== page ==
After spending a decade building
’s online presence, LA tech veteran Sean Moriarty was confronted by a new challenge when he was named CEO of
in August 2014.
Founded by Rich Rosenblatt and Shawn Colo in 2006, Demand Media is a Santa Monica company that builds platforms for its roster of media and marketplace properties including eHow, LIVESTRONG.com, Cracked, Society6 and Saatchi Art.
We sat down with Moriarty to discuss the strategy behind managing a company with multiple verticals and Demand Media’s approach to staying relevant in the ever-growing abyss of online content:
Getting behind the wheel of an 8 year-old startup can be a daunting task. What state was Demand Media in when you became CEO in 2014?
The company went public in 2011 and was quickly hit hard by algorithm changes at Google that brought a strong negative effect on media businesses that relied on SEO. When I got to the company the first thing I did was take inventory on what we had. What we had were things that most startups would kill for. Despite the challenges, we still had high-volume sites in great categories and we had real revenue. What we didn't have at the time, I would say, is high-quality products. Our products didn’t nearly have the level of engagement that I think good, solid brands need to have on the internet, particularly if you’re a media company.
Algorithm changes are becoming more common on social media sites and present a huge curveball for content creators trying to reach a broad audience. How do you combat or plan for algorithm changes on Google, Facebook or Twitter?
It’s a question that can never be clearly answered and put to bed. What any business can and should be able to control is the quality of the content it creates. The thing every organization should be focused on is: Are we producing the best content that we’re capable of and is this not just based on our own internal standards but born out of the way consumers are engaging, interacting and sharing it?
The reality is, in some ways, it’s gotten much harder for publishers and in other ways I’d argue there’s more opportunity than ever to find an audience. Several years ago Google was the only game in town for platform distribution — if you didn’t do well in search or didn’t have the money to pay for it, it was really hard to build an audience. Over the past 5 years we’ve seen the rise of Twitter, Facebook and Pinterest so you now have a plurality of distribution. The way we talk about it internally is that we need to have an engaging presence on every platform that matters for our audience. From time to time [your readers are] going to bounce around a little bit in terms of how they respond to a new algorithm but again if you have a good, healthy brand that people care about, you should be able to surf those waves.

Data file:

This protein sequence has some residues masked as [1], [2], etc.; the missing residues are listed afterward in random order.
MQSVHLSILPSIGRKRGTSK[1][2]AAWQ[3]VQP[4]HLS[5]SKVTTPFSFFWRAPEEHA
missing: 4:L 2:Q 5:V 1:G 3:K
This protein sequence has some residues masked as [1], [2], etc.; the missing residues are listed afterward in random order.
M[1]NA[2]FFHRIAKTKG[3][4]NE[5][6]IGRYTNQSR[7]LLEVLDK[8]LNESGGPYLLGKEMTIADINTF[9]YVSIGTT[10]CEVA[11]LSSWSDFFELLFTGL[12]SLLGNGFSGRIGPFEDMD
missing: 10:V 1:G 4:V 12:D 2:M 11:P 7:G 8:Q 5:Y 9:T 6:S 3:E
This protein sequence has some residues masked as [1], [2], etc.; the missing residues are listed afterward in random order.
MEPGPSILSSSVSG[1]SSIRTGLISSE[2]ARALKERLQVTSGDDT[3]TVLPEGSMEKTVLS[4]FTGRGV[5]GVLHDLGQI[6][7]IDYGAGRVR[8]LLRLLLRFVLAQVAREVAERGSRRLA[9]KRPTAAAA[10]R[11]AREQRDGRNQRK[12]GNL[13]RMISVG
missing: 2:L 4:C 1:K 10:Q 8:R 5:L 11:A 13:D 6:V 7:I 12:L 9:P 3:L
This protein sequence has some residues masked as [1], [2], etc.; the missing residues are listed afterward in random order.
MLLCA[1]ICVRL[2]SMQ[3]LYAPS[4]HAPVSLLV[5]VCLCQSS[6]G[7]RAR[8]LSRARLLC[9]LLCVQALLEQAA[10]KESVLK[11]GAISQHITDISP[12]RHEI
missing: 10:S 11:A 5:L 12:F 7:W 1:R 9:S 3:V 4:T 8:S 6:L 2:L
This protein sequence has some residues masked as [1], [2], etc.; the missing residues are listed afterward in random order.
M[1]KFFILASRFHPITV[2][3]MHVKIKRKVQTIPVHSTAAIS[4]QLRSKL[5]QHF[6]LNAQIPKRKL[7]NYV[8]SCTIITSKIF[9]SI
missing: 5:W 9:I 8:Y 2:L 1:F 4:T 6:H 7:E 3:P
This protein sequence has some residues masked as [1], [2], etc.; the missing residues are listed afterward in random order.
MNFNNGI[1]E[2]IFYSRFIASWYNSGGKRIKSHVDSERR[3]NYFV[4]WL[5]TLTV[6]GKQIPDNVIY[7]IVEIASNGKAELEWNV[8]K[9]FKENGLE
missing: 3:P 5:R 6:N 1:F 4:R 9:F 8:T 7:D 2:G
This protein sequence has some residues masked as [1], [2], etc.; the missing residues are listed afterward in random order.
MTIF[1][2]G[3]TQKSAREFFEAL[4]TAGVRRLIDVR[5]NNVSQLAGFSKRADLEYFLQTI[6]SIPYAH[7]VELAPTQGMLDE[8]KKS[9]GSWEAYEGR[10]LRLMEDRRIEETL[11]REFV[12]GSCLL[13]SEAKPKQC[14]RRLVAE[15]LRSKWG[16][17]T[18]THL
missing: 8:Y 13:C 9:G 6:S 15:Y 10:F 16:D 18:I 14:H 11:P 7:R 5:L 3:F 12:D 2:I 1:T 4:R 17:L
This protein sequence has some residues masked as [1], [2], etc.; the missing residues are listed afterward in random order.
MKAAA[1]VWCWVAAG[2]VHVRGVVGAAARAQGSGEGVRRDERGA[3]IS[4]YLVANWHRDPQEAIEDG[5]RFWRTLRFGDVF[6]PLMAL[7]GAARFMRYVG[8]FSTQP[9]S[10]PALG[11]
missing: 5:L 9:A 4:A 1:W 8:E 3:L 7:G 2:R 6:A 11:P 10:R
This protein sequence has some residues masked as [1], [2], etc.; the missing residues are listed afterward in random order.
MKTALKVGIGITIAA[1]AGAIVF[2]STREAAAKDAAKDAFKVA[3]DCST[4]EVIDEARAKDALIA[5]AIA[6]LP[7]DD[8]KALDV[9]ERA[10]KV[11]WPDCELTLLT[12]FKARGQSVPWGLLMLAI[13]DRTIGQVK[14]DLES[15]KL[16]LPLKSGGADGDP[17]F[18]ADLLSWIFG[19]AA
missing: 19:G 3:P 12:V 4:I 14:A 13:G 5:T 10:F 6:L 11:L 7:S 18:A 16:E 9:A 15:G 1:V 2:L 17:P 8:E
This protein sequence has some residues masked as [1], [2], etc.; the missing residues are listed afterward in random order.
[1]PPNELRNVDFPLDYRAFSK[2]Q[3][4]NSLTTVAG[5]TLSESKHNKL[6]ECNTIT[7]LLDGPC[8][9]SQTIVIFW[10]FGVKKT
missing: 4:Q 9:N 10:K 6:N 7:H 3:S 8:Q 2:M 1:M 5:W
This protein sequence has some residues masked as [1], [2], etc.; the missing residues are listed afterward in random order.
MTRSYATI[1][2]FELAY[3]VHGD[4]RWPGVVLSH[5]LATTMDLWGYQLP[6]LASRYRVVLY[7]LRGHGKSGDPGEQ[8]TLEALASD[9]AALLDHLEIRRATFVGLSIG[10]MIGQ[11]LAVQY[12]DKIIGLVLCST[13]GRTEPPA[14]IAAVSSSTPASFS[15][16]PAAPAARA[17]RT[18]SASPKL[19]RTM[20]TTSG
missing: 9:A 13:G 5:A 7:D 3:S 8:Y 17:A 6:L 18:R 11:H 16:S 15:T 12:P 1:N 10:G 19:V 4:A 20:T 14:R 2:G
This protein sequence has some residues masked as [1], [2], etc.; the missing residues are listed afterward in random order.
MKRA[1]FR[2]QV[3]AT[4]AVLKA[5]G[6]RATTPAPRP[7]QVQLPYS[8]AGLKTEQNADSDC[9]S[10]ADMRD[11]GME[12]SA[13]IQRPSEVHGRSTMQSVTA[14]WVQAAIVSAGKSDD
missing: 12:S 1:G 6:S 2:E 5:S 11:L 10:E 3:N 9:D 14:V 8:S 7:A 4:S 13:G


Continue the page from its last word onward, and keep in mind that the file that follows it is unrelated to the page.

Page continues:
Demand Media controls five major media platforms that each have their own unique voice. How do you maintain so many content verticals while also utilizing high-level practices?
Within each business there's a GM, they are the owner of that business and we try to make sure they have all the resources they need to run that business and maximize the brand. I’m not a huge believer in Synergy across all businesses. What I do believe in is being a good teammate. Especially if you're inside a multi-business business (particularly a small one like ours) where we’re all under the same roof and best-practice sharing. If you’ve got a phenomenal UI/UX practice within one of your businesses, it's a strategic weapon that can be leveraged and it should set the bar across your company because you have that talent inside your four walls. It’s all about the people who care to share those best practices as opposed to some corporate inflicted synergy exercise.